In a journey she called “incredibly demanding,” British adventurer Sarah Outen successfully rowed solo 3,750 miles from Japan to the Aleutian Islands in Alaska, becoming what is believed to be the first to make the crossing from west to east.
Outen completed her 150-day voyage on Monday in the town of Adak where she was greeted by well-wishers and a support team.
“I have had some of the most intense and memorable months of my life out on the Pacific,” Outen told the BBC. “It has been brilliant and brutal at the same time. And it has been a privilege.
“But I have pushed myself to my absolute limits both physically and mentally to make land here in Alaska, and body and mind are now exhausted.”
Outen originally planned to row from Japan to Canada in her 2 1/2-year, around-the-world expedition, but changed the route because of high winds and bad weather.
This was Outen’s second attempt to cross the Pacific. The first time ended more than a year ago when Tropical Storm Mawar struck, damaging her boat and forcing her to be rescued by the Japan Coast Guard.
During the trip, Outen got engaged to her girlfriend via satellite phone and listened in on the same sat-phone as her brother got married.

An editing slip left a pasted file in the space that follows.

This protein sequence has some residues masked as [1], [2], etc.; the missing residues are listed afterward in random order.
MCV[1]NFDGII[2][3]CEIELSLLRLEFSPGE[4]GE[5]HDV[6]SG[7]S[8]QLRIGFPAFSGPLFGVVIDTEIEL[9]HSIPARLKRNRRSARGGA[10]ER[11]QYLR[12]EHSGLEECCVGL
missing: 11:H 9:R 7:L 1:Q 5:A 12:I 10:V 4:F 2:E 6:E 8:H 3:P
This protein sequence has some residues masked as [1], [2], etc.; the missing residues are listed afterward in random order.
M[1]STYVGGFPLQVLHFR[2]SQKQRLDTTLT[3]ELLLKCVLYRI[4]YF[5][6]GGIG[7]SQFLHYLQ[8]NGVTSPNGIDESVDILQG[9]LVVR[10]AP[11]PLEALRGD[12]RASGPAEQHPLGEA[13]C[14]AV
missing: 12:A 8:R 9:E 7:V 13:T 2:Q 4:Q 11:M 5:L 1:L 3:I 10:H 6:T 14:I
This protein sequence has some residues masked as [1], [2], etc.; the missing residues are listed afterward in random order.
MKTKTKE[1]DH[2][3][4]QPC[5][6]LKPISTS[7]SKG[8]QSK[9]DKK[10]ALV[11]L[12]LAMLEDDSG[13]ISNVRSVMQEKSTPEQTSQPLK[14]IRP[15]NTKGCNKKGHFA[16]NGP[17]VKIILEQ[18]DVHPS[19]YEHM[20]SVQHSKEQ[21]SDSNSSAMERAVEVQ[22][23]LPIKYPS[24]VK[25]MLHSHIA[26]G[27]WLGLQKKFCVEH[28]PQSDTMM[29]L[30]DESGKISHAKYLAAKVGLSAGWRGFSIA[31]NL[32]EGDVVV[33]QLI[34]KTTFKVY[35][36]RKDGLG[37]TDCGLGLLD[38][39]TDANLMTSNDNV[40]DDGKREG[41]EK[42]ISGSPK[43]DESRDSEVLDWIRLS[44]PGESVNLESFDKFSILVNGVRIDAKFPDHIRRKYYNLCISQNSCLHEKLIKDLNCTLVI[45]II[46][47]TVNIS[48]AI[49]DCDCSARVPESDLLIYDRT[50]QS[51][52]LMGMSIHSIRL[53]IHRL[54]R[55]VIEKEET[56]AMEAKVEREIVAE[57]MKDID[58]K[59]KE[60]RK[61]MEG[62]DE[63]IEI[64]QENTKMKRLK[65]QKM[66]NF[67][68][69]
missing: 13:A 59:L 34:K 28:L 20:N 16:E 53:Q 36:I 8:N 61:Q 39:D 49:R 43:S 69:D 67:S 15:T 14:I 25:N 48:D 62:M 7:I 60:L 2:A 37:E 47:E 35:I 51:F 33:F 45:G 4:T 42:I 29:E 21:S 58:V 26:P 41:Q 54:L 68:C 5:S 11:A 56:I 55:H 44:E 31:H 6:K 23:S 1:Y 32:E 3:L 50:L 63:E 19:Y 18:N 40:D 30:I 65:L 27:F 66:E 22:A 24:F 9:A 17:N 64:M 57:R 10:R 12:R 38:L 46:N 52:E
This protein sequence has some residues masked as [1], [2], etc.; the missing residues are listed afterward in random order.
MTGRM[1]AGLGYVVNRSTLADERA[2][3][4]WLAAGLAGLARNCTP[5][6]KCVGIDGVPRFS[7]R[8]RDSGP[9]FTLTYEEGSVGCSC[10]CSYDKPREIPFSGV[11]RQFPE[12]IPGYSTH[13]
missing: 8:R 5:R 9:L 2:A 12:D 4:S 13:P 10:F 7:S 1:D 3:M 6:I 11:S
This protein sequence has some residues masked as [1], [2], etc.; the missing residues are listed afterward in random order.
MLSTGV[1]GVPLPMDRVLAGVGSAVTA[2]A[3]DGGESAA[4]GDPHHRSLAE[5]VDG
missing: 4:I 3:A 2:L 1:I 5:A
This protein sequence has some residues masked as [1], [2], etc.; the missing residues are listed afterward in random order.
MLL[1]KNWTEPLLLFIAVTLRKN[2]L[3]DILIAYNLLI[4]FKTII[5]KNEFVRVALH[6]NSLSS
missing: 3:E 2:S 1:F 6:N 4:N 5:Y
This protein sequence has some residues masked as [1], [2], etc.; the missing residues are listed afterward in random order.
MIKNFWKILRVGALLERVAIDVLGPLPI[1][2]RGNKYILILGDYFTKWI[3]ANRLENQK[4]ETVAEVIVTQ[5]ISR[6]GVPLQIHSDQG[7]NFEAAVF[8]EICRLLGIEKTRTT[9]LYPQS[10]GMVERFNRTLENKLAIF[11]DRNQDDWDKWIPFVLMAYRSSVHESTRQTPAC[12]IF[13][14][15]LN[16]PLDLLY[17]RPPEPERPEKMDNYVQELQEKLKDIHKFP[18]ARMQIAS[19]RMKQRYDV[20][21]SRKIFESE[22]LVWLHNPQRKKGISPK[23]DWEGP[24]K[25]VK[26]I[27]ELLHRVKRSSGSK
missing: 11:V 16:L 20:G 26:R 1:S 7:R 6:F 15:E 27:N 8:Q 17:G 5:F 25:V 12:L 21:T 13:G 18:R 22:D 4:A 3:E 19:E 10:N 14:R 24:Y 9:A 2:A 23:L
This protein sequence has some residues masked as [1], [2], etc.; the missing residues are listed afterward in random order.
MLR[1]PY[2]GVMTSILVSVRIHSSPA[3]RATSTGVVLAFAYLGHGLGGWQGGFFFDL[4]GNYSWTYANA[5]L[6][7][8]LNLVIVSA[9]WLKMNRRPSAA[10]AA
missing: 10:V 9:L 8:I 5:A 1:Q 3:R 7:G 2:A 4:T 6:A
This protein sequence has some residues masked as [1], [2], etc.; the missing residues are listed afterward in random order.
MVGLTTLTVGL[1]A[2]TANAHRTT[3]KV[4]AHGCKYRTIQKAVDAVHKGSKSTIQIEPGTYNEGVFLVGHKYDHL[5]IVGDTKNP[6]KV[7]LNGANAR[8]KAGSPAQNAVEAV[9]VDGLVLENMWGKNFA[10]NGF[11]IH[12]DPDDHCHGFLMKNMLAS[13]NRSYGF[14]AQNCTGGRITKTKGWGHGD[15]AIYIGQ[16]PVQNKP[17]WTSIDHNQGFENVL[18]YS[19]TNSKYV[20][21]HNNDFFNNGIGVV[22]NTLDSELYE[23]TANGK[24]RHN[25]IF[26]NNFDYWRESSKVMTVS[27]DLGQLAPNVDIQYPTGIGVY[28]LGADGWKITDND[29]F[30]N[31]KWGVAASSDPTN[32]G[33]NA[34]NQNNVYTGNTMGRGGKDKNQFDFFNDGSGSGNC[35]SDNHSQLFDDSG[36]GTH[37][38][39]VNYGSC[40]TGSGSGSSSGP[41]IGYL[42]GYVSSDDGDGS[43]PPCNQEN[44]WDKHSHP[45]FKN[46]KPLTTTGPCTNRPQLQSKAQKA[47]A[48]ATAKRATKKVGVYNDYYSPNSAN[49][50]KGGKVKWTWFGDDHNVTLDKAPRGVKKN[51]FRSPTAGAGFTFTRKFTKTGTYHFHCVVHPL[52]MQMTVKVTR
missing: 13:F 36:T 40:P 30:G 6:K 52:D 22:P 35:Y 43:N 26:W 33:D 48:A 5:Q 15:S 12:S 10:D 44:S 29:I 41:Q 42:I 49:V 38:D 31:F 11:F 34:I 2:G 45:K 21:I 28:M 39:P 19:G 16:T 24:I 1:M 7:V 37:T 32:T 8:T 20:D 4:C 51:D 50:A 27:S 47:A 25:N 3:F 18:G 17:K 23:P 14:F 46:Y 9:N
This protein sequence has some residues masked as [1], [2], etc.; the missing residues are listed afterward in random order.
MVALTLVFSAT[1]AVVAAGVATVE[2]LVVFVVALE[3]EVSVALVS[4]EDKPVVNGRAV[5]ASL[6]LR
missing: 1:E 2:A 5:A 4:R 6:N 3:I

Outen, the self-proclaimed “ocean girl at heart,” encountered rough seas and storms, capsized five times, and was confined to her airtight cabin for days. She narrowly avoided colliding with a cargo ship when she neared Alaska.
“Hot bath, food, and bed,” she posted on Facebook late Monday night. “A dry one that doesn’t roll.”
GrindTV Outdoor documented Outen’s human-powered London-2-London Expedition in May when she was already a month into her solo row across the Pacific. She plans to circle the world via the Northern Hemisphere using a bike, kayak, and row boat, raising money for charity along the way.
Next spring Outen plans to return to the Aleutian Islands to kayak to the mainland, as she continues the bigger journey. But first—rest.
Photos by James Sebright courtesy of Sarah Outen’s Twitpic.